Mom, can we have Dunkaroos? No. Doritos? No. Teddy Grahams? No. Katie and I suffered through school lunches with our carrot sticks, raisins, and apples. I bargained mercilessly for anything sweet. Katie and I once snuck a packet of cream cheese out of the fridge and hid in the back yard gorging ourselves in a fit of desperation. The sickness that followed has never allowed me to look at cream cheese the same way. Once, I snuck a bag of chocolate chips out of the freezer. I hid them in the drawer of my desk for weeks, treating myself whenever I so desired. When a mouse had clearly been nibbling ’round the edges, I ate those as well.
What makes us desire junk food so much? Aside from a reward system as a child (therapists can weigh in here), it’s an addiction, a terrible need for processed sugar and chemicals. It’s horrifically unhealthy, and incredibly common. Katie and I love this book called Skinny Bitch. Don’t let the title scare you away, one of the first things they mention is how the title was created to sell books, not to in fact be a bitch. And for all you gentlemen out there, they now have a book for men called Skinny Bastard, including, among other things, how diet can affect your ding-dong (their words, not ours).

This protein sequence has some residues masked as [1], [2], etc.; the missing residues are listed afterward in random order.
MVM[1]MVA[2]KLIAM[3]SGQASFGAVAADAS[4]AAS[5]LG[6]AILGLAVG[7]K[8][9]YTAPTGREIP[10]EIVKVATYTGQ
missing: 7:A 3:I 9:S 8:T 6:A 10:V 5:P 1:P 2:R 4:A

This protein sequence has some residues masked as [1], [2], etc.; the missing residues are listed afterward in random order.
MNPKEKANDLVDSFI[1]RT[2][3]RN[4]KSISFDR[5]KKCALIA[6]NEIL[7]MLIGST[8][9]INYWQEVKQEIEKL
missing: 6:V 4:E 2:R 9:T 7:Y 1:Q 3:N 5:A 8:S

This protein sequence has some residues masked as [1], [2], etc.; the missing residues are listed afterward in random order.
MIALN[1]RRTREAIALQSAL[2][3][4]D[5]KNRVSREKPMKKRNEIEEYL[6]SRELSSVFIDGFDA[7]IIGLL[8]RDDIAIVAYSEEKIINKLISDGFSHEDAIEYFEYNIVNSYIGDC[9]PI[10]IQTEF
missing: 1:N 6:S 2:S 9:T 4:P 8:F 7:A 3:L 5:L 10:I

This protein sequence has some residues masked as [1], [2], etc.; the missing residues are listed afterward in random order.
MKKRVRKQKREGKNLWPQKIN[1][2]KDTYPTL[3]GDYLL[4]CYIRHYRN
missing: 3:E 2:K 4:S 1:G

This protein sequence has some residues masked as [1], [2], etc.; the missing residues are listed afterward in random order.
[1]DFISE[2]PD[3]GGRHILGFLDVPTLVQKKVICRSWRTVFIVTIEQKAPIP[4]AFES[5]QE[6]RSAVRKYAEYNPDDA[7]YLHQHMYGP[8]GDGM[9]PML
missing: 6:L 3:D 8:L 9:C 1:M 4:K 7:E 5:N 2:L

The book tells the reader to be vigilant, and not trust anyone when it comes to your health and diet, whether it be a doctor, friend, whatever. Gather knowledge, then form your own conclusion. Read often. And never say never. Experiment, use common sense. If you’re eating a lot of garbage and chemicals, it seems reasonable there might be inexplicable results, such as migraines or autoimmune disorders. If you’re a victim of migraines, depression, or low energy— take a look at what you’re eating.
So the point of all this: read the book. It’s really funny and interesting to the person who exists on a 21st century diet.